Memory impairment in Cushing's disease.
ABSTRACT In the present study the cognitive performance of 25 patients with Cushing's disease (CD) was extensively evaluated in comparison with normal control subjects, matched one by one. The results indicate a selective impairment of memory functions: the number of patients showing a significantly impaired mnesic performance increases with age. Moreover, the neuropsychological impairment tends to recover in those cases who underwent further controls after surgical treatment. The neuropsychological data are discussed in the light of recent evidence in the literature concerning the effects of adrenal steroids on the brain.
Full-textDOI: · Available from: Roberto Attanasio, Apr 17, 2015
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ABSTRACT: Endogenous Cushing's syndrome is an endocrine disease resulting from chronic exposure to excessive glucocorticoids produced in the adrenal cortex. Although the ultimate outcome remains uncertain, functional and morphological brain changes are not uncommon in patients with this syndrome, and generally persist even after resolution of hypercortisolemia. We present an adolescent patient with Cushing's syndrome who exhibited cognitive impairment with brain atrophy. A 19-year-old Japanese male visited a local hospital following 5 days of behavioral abnormalities, such as money wasting or nighttime wandering. He had hypertension and a 1-year history of a rounded face. Magnetic resonance imaging (MRI) revealed apparently diffuse brain atrophy. Because of high random plasma cortisol levels (28.7 μg/dL) at 10 AM, he was referred to our hospital in August 2011. Endocrinological testing showed adrenocorticotropic hormone-independent hypercortisolemia, and abdominal computed tomography demonstrated a 2.7 cm tumor in the left adrenal gland. The patient underwent left adrenalectomy in September 2011, and the diagnosis of cortisol-secreting adenoma was confirmed histologically. His hypertension and Cushingoid features regressed. Behavioral abnormalities were no longer observed, and he was classified as cured of his cognitive disturbance caused by Cushing's syndrome in February 2012. MRI performed 8 months after surgery revealed reversal of brain atrophy, and his subsequent course has been uneventful. In summary, the young age at onset and the short duration of Cushing's syndrome probably contributed to the rapid recovery of both cognitive dysfunction and brain atrophy in our patient. Cushing's syndrome should be considered as a possible etiological factor in patients with cognitive impairment and brain atrophy that is atypical for their age.Neuropsychiatric Disease and Treatment 09/2014; 10:1763-7. DOI:10.2147/NDT.S70611 · 2.15 Impact Factor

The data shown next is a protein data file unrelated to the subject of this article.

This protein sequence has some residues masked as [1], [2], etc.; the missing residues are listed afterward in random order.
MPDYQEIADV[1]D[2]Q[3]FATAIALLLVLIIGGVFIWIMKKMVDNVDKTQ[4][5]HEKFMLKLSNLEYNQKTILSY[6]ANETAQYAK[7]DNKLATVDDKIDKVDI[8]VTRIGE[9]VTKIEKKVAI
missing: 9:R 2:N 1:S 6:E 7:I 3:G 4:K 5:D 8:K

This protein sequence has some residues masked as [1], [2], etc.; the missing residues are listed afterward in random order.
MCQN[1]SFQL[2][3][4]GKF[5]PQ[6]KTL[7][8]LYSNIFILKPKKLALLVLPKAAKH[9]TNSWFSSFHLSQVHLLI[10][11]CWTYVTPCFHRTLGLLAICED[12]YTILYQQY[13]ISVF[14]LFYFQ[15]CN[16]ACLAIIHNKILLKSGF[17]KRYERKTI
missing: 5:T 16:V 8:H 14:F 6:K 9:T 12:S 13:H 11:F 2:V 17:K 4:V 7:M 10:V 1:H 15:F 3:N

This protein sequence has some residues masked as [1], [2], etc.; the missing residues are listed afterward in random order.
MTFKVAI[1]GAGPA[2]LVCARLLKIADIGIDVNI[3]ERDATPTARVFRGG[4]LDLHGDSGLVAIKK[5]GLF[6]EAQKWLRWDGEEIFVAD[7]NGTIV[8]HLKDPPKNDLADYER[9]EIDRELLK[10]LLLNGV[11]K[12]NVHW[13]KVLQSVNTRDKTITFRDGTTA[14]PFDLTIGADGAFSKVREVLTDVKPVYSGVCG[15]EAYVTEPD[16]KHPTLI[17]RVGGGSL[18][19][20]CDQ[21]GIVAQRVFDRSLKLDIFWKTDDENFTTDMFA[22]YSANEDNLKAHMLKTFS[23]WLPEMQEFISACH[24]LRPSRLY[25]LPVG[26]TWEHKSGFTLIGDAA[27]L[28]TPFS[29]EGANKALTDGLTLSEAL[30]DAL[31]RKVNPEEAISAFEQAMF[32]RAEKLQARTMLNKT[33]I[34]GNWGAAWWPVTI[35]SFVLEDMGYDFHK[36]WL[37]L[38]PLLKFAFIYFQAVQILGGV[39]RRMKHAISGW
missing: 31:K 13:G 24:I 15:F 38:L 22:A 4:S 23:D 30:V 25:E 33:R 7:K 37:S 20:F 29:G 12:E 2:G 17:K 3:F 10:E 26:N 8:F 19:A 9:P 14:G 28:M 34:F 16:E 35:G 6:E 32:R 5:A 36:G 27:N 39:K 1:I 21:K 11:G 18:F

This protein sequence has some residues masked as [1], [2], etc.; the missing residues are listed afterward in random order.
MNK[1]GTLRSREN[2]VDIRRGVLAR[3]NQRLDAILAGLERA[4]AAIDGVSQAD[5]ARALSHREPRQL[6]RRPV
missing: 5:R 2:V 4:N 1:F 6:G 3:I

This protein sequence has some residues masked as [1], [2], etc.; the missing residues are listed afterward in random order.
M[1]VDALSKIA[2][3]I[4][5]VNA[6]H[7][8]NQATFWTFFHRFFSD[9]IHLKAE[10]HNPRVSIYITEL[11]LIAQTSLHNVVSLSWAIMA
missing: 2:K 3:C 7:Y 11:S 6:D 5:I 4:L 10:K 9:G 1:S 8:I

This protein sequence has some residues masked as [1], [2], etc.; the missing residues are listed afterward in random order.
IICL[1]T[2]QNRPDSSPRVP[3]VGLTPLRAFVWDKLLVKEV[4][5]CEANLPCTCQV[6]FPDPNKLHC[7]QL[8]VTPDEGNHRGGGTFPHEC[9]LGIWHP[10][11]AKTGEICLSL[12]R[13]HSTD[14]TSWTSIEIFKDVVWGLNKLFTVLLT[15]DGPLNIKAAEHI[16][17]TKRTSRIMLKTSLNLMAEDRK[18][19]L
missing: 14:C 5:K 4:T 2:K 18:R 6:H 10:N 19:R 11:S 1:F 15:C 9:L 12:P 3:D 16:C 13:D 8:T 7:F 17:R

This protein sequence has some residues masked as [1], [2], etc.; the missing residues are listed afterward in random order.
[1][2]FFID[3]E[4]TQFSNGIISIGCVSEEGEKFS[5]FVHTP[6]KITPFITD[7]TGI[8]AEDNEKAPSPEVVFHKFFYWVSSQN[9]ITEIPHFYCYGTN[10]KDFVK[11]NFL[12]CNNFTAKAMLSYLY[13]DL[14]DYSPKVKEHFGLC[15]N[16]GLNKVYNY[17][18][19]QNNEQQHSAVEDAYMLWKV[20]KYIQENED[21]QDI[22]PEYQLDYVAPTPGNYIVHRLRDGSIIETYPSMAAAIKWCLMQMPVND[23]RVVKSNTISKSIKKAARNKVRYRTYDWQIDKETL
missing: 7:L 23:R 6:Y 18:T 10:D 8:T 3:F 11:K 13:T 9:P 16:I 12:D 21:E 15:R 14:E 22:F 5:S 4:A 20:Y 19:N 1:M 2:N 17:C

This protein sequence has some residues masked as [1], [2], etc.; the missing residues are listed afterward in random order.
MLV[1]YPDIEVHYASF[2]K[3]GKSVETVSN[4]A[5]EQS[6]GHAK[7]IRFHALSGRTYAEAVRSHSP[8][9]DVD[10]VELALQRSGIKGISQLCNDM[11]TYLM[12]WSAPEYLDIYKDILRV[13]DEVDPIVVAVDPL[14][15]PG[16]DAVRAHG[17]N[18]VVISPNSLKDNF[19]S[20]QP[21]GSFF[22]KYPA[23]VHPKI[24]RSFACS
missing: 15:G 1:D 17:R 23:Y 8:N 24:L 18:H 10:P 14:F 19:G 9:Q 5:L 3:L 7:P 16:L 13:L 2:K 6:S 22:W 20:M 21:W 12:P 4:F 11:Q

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ABSTRACT: Biological studies of posttraumatic stress disorder (PTSD) have found alterations of physiological stress pathways [sympathetic nervous system (SNS) and the hypothalamic-pituitary-adrenal (HPA) axis] soon after trauma in individuals who have subsequently developed PTSD, leading researchers to hypothesize that pharmacological manipulation of stress hormone levels may aid in preventing the development of post-traumatic distress. The present paper first reviews the current understanding of the neurobiology of PTSD development and then provides the rationale and evidence for early pharmacological strategies to prevent/reduce post-traumatic distress in at-risk trauma victims. Emphasis is placed on those interventions targeting the SNS and the HPA axis. Furthermore, in light of recent calls to move away from categorical diagnostic outcomes, we discuss how examining post-traumatic distress from a transdiagnostic viewpoint may inform novel chemoprophylactic approaches (intervening pharmacologically after trauma to prevent post-traumatic distress). Current evidence is suggestive for medications, such as propranolol, hydrocortisone, morphine, and oxytocin, impacting early stress hormone levels and subsequent risk for post-traumatic distress; however, future research is needed prior to adapting recommendations for widespread use of any chemoprophylactic treatments.CNS Drugs 02/2014; DOI:10.1007/s40263-014-0145-7 · 4.38 Impact Factor
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ABSTRACT: Disorders of the adrenal glands frequently have secondary neurological manifestations, while some diseases that involve the central nervous system are accompanied by adrenal gland dysfunction. Excessive corticosteroid secretions in primary or secondary Cushing's syndrome causes muscle weakness and behavioral disturbances, such as emotional lability and sometimes depression, while adrenal insufficiency may cause fatigue, weakness, and depression. Adrenoleukodystrophy and adrenoneuromyelopathy are X-linked recessive disorders of the metabolism of very long chain fatty acids that manifest with white matter abnormalities of the brain, myelopathy and/or neuropathy, as well as adrenal insufficiency. Other disorders of the adrenal glands include hyperaldosteroidism, which may cause weakness from hypokalemia. Dysfunction of the adrenal medulla causes excessive or deficient secretion of catecholamines, primarily causing cardiovascular symptoms. This chapter reviews the clinical manifestations and diagnostic aspects and treatment of the various disorders of the adrenal glands. Some of the congenital adrenal diseases are also discussed.Handbook of Clinical Neurology 01/2014; 120:749-71. DOI:10.1016/B978-0-7020-4087-0.00050-4